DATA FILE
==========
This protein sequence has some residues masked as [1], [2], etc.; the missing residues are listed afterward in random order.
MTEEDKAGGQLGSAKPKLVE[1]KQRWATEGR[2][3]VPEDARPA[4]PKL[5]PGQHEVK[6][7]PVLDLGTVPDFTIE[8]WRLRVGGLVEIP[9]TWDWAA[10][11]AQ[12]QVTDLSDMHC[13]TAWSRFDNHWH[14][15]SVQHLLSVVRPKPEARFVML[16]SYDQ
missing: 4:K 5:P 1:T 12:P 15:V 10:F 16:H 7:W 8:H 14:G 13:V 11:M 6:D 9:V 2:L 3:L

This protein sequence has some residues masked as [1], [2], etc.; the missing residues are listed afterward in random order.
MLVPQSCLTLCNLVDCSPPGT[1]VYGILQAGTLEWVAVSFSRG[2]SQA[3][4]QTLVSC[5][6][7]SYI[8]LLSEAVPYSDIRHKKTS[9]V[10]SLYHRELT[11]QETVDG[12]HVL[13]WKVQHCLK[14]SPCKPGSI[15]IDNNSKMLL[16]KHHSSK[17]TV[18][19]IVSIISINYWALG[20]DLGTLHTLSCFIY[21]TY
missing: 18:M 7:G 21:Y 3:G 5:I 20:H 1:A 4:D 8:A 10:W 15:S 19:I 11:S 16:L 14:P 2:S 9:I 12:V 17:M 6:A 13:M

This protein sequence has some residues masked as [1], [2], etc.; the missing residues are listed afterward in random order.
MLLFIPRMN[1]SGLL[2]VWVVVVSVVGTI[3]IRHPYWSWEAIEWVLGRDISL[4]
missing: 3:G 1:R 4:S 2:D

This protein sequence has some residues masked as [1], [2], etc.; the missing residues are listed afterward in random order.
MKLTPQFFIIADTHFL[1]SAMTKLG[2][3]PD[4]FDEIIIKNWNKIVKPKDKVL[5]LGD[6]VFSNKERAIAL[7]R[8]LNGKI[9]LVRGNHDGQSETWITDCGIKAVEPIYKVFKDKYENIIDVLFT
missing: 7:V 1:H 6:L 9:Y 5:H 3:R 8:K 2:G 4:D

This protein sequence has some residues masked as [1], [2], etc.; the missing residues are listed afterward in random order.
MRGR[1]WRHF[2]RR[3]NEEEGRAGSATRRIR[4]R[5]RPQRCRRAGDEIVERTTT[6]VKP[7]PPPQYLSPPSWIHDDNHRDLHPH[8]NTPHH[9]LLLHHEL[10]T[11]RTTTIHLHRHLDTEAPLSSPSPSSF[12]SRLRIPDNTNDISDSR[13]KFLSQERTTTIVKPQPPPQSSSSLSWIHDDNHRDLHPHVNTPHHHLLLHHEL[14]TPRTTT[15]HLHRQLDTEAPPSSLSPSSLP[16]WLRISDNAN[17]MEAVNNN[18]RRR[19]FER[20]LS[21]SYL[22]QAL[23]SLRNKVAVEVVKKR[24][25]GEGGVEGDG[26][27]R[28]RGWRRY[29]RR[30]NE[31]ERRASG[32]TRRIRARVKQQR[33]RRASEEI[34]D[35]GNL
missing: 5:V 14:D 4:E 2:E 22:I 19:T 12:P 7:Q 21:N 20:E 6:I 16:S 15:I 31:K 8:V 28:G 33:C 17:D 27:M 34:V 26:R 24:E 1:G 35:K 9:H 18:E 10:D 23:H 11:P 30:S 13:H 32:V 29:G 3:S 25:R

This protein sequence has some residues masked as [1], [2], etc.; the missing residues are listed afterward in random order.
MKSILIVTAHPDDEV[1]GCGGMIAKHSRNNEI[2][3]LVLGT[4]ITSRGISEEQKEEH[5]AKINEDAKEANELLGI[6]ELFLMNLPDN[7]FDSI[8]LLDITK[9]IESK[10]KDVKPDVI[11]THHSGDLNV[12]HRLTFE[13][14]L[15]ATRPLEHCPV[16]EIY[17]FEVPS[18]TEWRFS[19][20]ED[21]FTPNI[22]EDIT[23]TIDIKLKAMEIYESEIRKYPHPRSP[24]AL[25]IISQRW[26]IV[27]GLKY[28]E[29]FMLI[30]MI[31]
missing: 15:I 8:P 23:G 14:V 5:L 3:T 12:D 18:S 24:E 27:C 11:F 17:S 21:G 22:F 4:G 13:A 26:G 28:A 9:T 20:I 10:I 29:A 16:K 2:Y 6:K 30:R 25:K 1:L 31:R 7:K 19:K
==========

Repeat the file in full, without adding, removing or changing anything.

This protein sequence has some residues masked as [1], [2], etc.; the missing residues are listed afterward in random order.
MTEEDKAGGQLGSAKPKLVE[1]KQRWATEGR[2][3]VPEDARPA[4]PKL[5]PGQHEVK[6][7]PVLDLGTVPDFTIE[8]WRLRVGGLVEIP[9]TWDWAA[10][11]AQ[12]QVTDLSDMHC[13]TAWSRFDNHWH[14][15]SVQHLLSVVRPKPEARFVML[16]SYDQ
missing: 4:K 5:P 1:T 12:P 15:V 10:F 16:H 7:W 8:H 14:G 13:V 11:M 6:D 9:V 2:L 3:L

This protein sequence has some residues masked as [1], [2], etc.; the missing residues are listed afterward in random order.
MLVPQSCLTLCNLVDCSPPGT[1]VYGILQAGTLEWVAVSFSRG[2]SQA[3][4]QTLVSC[5][6][7]SYI[8]LLSEAVPYSDIRHKKTS[9]V[10]SLYHRELT[11]QETVDG[12]HVL[13]WKVQHCLK[14]SPCKPGSI[15]IDNNSKMLL[16]KHHSSK[17]TV[18][19]IVSIISINYWALG[20]DLGTLHTLSCFIY[21]TY
missing: 18:M 7:G 21:Y 3:G 5:I 20:H 1:A 4:D 8:A 10:W 15:S 19:I 11:S 16:L 14:P 2:S 9:I 12:V 17:M 6:A 13:M

This protein sequence has some residues masked as [1], [2], etc.; the missing residues are listed afterward in random order.
MLLFIPRMN[1]SGLL[2]VWVVVVSVVGTI[3]IRHPYWSWEAIEWVLGRDISL[4]
missing: 3:G 1:R 4:S 2:D

This protein sequence has some residues masked as [1], [2], etc.; the missing residues are listed afterward in random order.
MKLTPQFFIIADTHFL[1]SAMTKLG[2][3]PD[4]FDEIIIKNWNKIVKPKDKVL[5]LGD[6]VFSNKERAIAL[7]R[8]LNGKI[9]LVRGNHDGQSETWITDCGIKAVEPIYKVFKDKYENIIDVLFT
missing: 7:V 1:H 6:L 9:Y 5:H 3:R 8:K 2:G 4:D

This protein sequence has some residues masked as [1], [2], etc.; the missing residues are listed afterward in random order.
MRGR[1]WRHF[2]RR[3]NEEEGRAGSATRRIR[4]R[5]RPQRCRRAGDEIVERTTT[6]VKP[7]PPPQYLSPPSWIHDDNHRDLHPH[8]NTPHH[9]LLLHHEL[10]T[11]RTTTIHLHRHLDTEAPLSSPSPSSF[12]SRLRIPDNTNDISDSR[13]KFLSQERTTTIVKPQPPPQSSSSLSWIHDDNHRDLHPHVNTPHHHLLLHHEL[14]TPRTTT[15]HLHRQLDTEAPPSSLSPSSLP[16]WLRISDNAN[17]MEAVNNN[18]RRR[19]FER[20]LS[21]SYL[22]QAL[23]SLRNKVAVEVVKKR[24][25]GEGGVEGDG[26][27]R[28]RGWRRY[29]RR[30]NE[31]ERRASG[32]TRRIRARVKQQR[33]RRASEEI[34]D[35]GNL
missing: 5:V 14:D 4:E 2:E 22:I 19:T 12:P 7:Q 21:N 20:E 6:I 16:S 15:I 31:K 8:V 28:G 33:C 17:D 27:M 34:V 26:R 24:E 1:G 35:K 9:H 18:E 10:D 23:H 11:P 30:S 13:H 32:V 29:G 3:S 25:R

This protein sequence has some residues masked as [1], [2], etc.; the missing residues are listed afterward in random order.
MKSILIVTAHPDDEV[1]GCGGMIAKHSRNNEI[2][3]LVLGT[4]ITSRGISEEQKEEH[5]AKINEDAKEANELLGI[6]ELFLMNLPDN[7]FDSI[8]LLDITK[9]IESK[10]KDVKPDVI[11]THHSGDLNV[12]HRLTFE[13][14]L[15]ATRPLEHCPV[16]EIY[17]FEVPS[18]TEWRFS[19][20]ED[21]FTPNI[22]EDIT[23]TIDIKLKAMEIYESEIRKYPHPRSP[24]AL[25]IISQRW[26]IV[27]GLKY[28]E[29]FMLI[30]MI[31]
missing: 15:I 8:P 23:G 14:V 5:L 3:T 12:D 18:S 24:E 27:C 11:F 17:S 21:G 22:F 4:G 13:A 26:G 28:A 9:T 20:I 10:I 29:A 16:K 2:Y 6:K 30:R 25:K 1:L 31:R 7:K 19:K